A gulf between scientists and government is forcing ill-informed policy-makers to rely on media scare stories and pressure groups, the Royal Institution has heard.
Evan Harris, a new member of the House of Commons science and technology select committee, last week told a seminar at the institution that the time had come for academics to "fight back" when politicians made baseless comments about science.
The MP for Oxford, who is a former Liberal Democrat science and education spokesman, said the research community had become too tolerant. He said that many politicians without a science background relied on inaccurate media stories for information.
Dr Harris told The THES : "Politicians should not be able to say things that are wrong without being attacked."
He told the meeting that politicians were frequently manipulated by non-governmental organisations on matters of scientific importance. Other speakers argued that scientists did not have sufficient inroads into government to make their views known.
Sir John Lawton, the chief executive of the Natural Environment Research Council, said that when he was chair of the Royal Society for the Protection of Birds lobby group in the late 1990s, government ministers had initiated meetings with him.
But, he said, no ministers had consulted him since he had taken up his Nerc post, despite the fact that he was one of the most senior authorities on environmental science.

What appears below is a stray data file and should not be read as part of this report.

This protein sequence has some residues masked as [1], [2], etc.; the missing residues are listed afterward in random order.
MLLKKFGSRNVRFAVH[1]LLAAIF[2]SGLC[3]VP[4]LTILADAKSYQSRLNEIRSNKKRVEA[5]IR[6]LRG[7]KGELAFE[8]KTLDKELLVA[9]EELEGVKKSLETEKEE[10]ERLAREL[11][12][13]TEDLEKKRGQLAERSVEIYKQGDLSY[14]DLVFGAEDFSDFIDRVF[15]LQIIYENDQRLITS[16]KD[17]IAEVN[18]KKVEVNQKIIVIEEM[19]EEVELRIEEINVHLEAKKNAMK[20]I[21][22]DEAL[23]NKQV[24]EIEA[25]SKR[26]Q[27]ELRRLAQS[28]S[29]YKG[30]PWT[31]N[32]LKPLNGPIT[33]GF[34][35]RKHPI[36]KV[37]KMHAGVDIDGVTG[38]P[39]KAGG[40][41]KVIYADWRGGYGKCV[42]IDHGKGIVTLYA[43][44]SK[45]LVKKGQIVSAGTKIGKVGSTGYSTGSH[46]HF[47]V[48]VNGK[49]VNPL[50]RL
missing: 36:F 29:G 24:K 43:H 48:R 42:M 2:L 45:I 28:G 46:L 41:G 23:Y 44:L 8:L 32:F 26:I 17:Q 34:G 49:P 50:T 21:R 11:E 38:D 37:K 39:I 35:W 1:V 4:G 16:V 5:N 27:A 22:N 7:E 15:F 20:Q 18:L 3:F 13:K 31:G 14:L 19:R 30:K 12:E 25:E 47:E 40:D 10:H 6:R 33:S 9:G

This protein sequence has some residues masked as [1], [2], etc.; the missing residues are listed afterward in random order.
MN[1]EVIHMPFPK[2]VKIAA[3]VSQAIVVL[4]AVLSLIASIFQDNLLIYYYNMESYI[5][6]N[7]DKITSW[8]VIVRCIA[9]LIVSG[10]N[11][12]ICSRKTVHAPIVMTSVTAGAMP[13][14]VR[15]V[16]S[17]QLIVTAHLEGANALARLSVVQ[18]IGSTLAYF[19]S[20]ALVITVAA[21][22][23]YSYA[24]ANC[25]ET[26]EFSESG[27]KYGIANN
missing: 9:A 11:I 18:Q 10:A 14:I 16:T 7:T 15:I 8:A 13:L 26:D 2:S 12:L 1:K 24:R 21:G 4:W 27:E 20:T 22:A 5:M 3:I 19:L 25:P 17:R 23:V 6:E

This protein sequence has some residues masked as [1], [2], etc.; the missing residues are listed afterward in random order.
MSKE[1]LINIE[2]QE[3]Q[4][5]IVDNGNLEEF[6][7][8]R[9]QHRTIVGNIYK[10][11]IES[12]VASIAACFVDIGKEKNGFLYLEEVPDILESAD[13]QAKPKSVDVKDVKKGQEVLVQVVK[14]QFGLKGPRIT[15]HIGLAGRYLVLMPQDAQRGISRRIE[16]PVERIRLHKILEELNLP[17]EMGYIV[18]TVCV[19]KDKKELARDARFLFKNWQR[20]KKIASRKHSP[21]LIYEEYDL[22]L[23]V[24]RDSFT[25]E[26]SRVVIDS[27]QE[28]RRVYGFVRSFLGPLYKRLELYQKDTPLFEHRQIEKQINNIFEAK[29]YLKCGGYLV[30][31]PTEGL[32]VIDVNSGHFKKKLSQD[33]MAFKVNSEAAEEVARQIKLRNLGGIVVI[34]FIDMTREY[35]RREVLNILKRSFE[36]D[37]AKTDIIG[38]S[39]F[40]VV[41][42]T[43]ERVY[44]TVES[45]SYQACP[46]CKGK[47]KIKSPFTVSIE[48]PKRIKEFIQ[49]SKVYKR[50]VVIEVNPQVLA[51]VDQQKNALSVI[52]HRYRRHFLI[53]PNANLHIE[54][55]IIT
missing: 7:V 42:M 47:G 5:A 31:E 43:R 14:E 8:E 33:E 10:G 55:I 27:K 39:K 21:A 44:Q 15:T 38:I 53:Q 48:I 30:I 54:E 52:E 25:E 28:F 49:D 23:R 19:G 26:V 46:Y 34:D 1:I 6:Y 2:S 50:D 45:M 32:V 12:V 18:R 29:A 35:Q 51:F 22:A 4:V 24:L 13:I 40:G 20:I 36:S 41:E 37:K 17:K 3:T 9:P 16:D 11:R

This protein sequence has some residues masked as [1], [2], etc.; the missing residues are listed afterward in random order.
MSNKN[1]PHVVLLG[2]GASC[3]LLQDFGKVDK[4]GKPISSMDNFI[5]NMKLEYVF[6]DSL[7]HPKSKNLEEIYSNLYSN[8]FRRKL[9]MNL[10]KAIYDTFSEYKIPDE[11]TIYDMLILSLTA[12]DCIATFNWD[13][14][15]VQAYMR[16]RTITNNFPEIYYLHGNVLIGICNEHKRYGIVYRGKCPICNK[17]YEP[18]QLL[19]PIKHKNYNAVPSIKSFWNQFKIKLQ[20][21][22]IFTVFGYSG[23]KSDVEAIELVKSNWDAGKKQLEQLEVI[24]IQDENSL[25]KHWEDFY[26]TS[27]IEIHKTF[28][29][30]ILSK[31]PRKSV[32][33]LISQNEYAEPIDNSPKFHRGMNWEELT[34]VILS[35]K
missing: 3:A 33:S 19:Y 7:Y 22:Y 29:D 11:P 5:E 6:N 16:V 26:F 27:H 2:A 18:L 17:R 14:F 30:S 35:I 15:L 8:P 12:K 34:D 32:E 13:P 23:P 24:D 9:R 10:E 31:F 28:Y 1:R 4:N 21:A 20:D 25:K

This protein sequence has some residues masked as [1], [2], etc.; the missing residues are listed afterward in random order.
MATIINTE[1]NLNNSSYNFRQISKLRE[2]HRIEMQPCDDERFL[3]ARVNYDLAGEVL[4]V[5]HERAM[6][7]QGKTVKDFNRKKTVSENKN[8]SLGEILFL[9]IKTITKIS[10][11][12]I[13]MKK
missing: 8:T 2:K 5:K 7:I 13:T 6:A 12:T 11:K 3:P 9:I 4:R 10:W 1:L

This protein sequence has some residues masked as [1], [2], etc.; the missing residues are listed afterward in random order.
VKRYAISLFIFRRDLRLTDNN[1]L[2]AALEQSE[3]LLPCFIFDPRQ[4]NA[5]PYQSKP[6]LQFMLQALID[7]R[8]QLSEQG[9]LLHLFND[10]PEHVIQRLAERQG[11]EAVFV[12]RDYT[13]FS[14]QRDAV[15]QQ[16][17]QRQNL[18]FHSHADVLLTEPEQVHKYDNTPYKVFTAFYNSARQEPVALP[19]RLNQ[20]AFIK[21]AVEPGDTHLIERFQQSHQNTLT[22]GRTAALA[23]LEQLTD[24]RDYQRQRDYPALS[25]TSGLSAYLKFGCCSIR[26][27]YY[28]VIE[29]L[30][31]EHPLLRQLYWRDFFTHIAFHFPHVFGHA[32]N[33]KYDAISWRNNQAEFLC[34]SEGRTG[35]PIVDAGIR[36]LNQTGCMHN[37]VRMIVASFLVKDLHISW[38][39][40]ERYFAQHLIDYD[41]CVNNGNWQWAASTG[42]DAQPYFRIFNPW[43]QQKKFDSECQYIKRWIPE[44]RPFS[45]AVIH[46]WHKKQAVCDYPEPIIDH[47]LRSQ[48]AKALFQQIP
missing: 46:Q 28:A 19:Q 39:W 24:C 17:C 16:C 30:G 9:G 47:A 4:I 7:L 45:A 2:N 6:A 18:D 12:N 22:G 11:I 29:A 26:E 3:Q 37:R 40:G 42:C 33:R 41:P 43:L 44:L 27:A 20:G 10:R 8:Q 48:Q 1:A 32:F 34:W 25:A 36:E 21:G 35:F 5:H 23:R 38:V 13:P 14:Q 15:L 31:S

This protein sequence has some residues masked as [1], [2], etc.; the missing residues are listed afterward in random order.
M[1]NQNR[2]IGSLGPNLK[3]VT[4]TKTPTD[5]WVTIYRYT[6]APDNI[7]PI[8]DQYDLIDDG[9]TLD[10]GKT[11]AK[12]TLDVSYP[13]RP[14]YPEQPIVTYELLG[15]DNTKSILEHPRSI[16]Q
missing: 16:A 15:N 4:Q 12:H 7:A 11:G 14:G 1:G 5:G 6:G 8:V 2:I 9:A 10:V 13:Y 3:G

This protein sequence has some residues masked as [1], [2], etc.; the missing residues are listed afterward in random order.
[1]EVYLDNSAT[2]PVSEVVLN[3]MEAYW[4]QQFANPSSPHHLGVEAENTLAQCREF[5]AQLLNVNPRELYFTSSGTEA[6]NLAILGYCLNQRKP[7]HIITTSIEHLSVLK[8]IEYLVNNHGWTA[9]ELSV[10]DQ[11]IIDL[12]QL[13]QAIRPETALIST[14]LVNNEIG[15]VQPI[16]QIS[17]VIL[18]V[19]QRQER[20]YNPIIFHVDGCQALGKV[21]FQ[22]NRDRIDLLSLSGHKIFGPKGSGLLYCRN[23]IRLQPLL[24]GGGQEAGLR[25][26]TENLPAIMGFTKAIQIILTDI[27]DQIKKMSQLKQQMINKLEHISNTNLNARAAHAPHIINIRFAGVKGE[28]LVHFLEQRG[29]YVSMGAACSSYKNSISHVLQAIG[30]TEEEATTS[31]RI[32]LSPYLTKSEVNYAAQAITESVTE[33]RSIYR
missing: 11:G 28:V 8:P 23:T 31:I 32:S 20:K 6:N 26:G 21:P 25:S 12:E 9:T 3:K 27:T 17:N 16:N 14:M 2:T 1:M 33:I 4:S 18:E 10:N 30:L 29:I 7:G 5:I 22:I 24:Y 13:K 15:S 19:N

Royal Institution director Susan Greenfield, who chaired the seminar, said there was a definite gulf between scientists and politicians.
She told The THES : "If you are a scientist and you have a bright idea, who would you talk to in government? It's not clear."
She will propose a debate in the House of Lords on December 8 on the need to improve communication.
But Labour MP Brian Iddon, another member of the science and technology committee, said there were already numerous schemes to link scientists with MPs.
"If we had any more initiatives, I think members would complain about it costing them too much time," he said.
Concerns were also raised about the distance between scientists and the public. Dr Harris argued that initiatives to make science more transparent were not sufficient to counter antiscience feeling among the general public.
The science community needed to focus on issuing immediate rebuttals of inaccurate science stories. He said: "It is a matter of crisis that people trust their astrologer more than someone described as an independent scientist."
Dr Harris added that politicians should not always rely on public opinion when formulating science policy. He said the government should be forced to stop using opinion polls and focus groups to inform its decisions.
Baroness Greenfield agreed that there was a problem with trust. "I think it is fear rather than hostility. People fear they have no control over what is happening."